A new state transparency law will take effect Monday that sets a short time frame for law enforcement across California to release body camera footage in serious cases, including police shootings.
Under Assembly Bill 748, law enforcement agencies will have to release the footage within 45 days of an “critical incident,” unless doing so would interfere with an investigation.
The legislation from Assemblymember Phil Ting, D-San Francisco, is intended to create a uniform process for releasing body camera footage and to help law enforcement build trust with communities.
“That trust can’t be built between communities and law enforcement unless the public can see the footage,” Ting said in a recent interview.
Ting said he modeled the legislation after a policy adopted last year by the Los Angeles Police Commission. The commission created the policy after the Los Angeles Police Department appeared to selectively release footage from police shootings depending on whether the suspect was armed.
“When push came to shove, it could just be denied just because they felt like it,” Ting said of requests for body camera footage.
A critical incident is defined as “an incident involving the discharge of a firearm at a person by a peace officer or custodial officer,” or “an incident in which the use of force by a peace officer or custodial officer against a person resulted in death or in great bodily injury.”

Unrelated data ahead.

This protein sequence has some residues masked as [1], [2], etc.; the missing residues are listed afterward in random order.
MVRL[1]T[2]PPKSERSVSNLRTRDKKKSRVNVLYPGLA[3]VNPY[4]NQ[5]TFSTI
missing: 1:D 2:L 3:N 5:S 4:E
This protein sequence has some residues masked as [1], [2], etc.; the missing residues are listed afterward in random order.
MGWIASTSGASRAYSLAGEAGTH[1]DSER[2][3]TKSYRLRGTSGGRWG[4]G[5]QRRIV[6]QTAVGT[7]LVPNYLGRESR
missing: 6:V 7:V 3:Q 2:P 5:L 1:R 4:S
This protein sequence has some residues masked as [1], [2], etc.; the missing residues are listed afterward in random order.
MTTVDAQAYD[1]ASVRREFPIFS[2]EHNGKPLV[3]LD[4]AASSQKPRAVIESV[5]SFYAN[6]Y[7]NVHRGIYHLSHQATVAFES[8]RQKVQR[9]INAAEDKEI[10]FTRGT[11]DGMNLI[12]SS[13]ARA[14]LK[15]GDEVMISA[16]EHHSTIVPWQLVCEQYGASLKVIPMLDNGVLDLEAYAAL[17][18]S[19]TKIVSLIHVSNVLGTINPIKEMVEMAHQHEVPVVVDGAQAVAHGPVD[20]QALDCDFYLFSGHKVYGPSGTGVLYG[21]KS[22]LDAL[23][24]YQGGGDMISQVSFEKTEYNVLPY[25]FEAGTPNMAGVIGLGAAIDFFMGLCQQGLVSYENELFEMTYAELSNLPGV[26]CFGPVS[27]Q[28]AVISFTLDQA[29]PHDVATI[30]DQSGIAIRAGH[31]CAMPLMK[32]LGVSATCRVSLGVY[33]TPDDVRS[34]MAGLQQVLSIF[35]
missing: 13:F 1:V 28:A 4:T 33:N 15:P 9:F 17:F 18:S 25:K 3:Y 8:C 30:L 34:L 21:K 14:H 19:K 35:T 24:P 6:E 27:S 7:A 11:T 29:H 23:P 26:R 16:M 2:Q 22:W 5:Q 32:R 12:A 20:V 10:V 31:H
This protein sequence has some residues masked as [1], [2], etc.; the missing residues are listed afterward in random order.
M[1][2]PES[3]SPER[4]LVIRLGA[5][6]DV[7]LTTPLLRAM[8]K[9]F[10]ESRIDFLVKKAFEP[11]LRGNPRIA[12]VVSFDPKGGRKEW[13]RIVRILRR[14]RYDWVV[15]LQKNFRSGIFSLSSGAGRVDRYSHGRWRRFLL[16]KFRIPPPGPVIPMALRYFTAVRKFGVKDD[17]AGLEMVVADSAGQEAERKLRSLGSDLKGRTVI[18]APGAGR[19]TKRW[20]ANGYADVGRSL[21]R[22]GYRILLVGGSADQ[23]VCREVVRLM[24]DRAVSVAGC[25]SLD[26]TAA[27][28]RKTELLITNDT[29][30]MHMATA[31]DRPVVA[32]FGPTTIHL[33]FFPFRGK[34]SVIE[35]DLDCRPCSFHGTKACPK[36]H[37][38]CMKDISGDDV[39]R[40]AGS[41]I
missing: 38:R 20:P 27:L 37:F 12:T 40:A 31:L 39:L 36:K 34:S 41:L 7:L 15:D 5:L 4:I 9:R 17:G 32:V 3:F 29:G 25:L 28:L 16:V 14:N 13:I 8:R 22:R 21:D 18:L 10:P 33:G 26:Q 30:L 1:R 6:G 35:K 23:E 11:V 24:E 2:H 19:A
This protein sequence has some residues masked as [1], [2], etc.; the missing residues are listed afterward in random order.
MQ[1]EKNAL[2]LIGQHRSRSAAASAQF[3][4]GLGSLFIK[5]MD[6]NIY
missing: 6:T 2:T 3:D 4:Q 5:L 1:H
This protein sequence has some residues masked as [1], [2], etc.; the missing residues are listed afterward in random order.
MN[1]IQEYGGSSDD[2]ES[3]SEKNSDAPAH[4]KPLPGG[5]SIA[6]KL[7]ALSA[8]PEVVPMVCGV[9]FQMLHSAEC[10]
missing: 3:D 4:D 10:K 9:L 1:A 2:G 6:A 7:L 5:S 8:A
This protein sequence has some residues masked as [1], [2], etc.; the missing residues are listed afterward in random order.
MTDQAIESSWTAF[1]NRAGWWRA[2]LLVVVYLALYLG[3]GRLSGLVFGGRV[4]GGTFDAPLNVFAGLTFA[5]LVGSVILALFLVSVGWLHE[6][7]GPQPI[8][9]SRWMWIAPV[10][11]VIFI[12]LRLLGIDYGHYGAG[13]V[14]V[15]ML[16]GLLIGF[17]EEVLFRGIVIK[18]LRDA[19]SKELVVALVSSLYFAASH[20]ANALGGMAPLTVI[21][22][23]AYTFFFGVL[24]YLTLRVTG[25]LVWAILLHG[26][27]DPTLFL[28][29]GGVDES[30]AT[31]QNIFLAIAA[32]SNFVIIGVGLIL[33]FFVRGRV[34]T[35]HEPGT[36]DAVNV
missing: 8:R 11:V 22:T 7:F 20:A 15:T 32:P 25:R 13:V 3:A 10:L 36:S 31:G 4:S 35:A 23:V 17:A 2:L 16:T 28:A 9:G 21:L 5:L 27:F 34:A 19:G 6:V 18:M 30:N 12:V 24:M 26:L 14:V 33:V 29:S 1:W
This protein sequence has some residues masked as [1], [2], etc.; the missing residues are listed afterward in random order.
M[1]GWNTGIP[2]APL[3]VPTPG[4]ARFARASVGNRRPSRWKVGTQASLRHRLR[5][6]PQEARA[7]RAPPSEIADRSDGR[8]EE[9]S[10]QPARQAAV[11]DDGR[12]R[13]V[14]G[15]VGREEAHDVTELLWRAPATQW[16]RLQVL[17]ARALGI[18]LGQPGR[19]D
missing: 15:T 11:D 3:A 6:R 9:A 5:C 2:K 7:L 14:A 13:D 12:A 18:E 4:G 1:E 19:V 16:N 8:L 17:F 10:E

For the San Francisco Police Department, which already has a policy of releasing the footage “to the greatest extent possible,” the new law simply appears to set a timeline for the department.
The SFPD has released body camera footage in most police shootings since the department rolled out the devices in 2016.
“The San Francisco Police Department has been providing video footage regarding our officer involved shootings and will continue to do so as part of the public records process,” said Officer Joseph Tomlinson, a police spokesperson. “AB 748 should not change that process.”
Former Gov. Jerry Brown signed the legislation late late year at the same time as he signed Senate Bill 1421 from Sen. Nancy Skinner, D-Berkeley, requiring the release of internal records on police shootings, dishonesty and sexual assault.
That legislation went into effect Jan. 1 and has since resulted in releases of previously confidential documents from the SFPD and the Department of Police Accountability, San Francisco’s police watchdog.